Cinema, for Sudhir Mishra, is an instinctive art and while film schools and institutes can help, ultimately it is up to you “to construct an effective, you need craft and discipline. I have learnt a great deal from watching cinema.” And despite beliefs to the contrary, he confesses to going back to classics. So when he started making Khoya Khoya Chand, many felt he was trying to recreate Guru Dutt’s Kaagaz ke Phool, but he vehemently denied, saying: “I think in India the problem is that because everyone is corrupt people don’t believe that one person is not, and since everyone is stealing from somewhere it is difficult for them to believe that Sudhir Mishra is not. I am sorry to disappoint them. I love Guru Dutt. I am very impressed and full of admiration for his craft. But personally I think Kaagaz Ke Phool is a very trashy story. It is too self-indulgent for my liking. As a story I think Pyasa is a great film. I think Sahib Bibi aur Ghulam is a great film. I think ultimately Kaagaz Ke Phool is a well-crafted, very well done film, there are moments that are brilliant but it is not a story that I like at all. As a subject matter there may be similarities, there is a hero, there is a film director, and films, and I have been here. So if someone says there is an influence of Guru Dutt in my films, I would say ya, it is fantastic. I think he was one of the great popular filmmakers of all times.”
“Essentially, Khoya Khoya Chand was a film about an aspiring actress who is spotted by a superstar of that time. As she is groomed to be a star she also gets into a relationship with him. And into their world, as she is becoming a star, comes this arrogant, cocky writer and a complicated relationship begins between the two of them.”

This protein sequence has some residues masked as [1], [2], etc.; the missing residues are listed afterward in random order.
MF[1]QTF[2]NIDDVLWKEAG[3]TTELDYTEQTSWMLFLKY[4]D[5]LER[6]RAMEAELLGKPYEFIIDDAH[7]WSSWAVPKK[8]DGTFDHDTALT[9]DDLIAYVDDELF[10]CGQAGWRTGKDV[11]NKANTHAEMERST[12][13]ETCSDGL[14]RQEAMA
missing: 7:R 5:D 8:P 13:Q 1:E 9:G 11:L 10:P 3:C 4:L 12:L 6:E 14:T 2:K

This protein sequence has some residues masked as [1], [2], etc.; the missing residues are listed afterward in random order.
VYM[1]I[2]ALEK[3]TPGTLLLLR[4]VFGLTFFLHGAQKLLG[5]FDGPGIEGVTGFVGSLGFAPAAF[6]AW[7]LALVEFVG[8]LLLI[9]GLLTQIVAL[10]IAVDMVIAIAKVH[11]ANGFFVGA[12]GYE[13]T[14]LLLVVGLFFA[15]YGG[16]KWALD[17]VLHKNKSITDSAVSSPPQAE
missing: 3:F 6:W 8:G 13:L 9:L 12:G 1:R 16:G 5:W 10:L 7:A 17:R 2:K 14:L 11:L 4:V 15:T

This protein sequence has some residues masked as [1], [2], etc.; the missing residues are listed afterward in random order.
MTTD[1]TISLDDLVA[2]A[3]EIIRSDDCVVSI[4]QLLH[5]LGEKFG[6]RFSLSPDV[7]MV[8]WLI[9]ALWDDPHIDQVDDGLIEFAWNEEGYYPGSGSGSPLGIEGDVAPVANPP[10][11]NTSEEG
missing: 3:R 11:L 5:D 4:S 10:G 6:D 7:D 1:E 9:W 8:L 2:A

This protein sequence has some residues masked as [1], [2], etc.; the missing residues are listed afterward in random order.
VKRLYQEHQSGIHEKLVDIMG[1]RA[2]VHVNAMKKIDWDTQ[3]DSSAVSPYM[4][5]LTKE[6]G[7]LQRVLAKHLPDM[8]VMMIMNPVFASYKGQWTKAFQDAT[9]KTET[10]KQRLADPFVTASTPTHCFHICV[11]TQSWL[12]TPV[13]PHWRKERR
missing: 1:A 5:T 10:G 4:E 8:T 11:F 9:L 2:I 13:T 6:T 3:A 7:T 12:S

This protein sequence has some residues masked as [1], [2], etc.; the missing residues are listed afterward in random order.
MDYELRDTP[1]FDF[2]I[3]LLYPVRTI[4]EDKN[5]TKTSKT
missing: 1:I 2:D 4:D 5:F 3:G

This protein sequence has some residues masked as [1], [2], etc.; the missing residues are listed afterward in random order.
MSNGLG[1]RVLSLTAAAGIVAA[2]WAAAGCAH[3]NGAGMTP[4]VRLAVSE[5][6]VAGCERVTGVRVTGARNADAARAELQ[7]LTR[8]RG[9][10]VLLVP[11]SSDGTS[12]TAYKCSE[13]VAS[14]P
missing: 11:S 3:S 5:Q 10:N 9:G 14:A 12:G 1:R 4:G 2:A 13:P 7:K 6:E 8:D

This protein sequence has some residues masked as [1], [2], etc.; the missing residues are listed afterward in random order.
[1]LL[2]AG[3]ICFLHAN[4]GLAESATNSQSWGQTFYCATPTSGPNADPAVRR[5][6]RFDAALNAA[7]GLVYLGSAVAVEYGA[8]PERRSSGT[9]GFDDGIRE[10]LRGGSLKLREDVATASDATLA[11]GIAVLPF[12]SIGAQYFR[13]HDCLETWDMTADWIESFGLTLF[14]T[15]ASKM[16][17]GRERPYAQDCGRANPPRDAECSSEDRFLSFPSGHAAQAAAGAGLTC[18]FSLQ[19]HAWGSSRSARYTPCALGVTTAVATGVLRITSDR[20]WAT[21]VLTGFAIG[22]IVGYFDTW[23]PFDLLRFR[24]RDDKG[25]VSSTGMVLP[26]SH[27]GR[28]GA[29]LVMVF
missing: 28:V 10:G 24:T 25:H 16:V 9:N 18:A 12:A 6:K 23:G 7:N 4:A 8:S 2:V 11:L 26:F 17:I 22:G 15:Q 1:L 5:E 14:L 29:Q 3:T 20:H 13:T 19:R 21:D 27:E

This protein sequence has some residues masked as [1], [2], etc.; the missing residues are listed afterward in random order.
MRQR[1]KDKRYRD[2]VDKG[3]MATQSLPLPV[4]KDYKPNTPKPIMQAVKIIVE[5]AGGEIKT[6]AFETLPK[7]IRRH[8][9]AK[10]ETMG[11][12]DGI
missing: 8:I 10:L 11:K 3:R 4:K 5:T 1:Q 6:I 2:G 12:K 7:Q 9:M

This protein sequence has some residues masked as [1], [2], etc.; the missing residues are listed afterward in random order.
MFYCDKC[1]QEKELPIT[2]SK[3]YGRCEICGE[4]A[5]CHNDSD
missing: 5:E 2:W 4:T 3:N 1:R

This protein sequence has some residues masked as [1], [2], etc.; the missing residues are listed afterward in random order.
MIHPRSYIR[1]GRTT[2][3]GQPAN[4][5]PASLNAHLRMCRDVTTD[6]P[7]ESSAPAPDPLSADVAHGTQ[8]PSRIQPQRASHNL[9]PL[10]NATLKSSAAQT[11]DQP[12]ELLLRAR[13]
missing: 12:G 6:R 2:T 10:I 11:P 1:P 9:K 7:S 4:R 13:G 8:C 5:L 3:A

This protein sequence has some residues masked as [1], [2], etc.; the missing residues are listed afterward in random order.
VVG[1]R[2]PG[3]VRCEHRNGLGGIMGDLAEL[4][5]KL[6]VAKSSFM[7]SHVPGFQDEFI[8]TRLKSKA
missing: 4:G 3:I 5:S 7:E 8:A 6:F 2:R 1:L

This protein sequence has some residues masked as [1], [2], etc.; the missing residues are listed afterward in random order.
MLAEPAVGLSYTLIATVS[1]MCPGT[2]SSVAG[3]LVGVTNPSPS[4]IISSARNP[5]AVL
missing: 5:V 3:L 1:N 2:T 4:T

The filmmaker has often been projected as someone biased towards his female characters. That’s what seems to have been the case with the latest Inkaar. Coming to think of it this aspect has been evident in many of his other films as well. There is also then the element of time and space. “Chameli and Is Raat Ki Subah Nahin covered a small space but other films have a fairly wider space. I wanted to showcase the lives of the people trapped in a crisis in Chameli and Is Raat… and it was interesting to describe their past without actually dwelling into the past. On the other hand Inkaar covers a span of seven years but the structure is not linear, Hazaaron Khwaishein Aisi showcased a span of ten years, so it depends on the story. Every story should be as short as possible.”
Currently preoccupied with completing a 13-minute film Kirchiyaan co-starring Chitrangada Singh and Sushant Singh about which Sudhir says, “It hasn’t been easy to make this film. On the contrary, it was more difficult to make this short film than most full-length feature films. Because there is no luxury of time, locations, budgets, etc. The story has to be gripping enough, every second. It took more than eight ideas and nine drafts to arrive at the final screenplay. It’s been quite a journey.”
Sudhir Mishra faces the greatest challenge of his life as a filmmaker when the ambitious, Mehrunissa eventually goes on the floors next April. The story of two friends who live with the misunderstanding that the other has betrayed his faith and has gone away with his woman until they meet again in Lucknow twenty five years later, and realise the truth. Amitabh Bachchan and Rishi Kapoor play the two friends. Shooting might have been completed by now had Bachchan’s last hospitalisation not come in the way. Although no formal announcement has yet been made about the leading lady, one can only speculate the choice.
By Suresh Kohli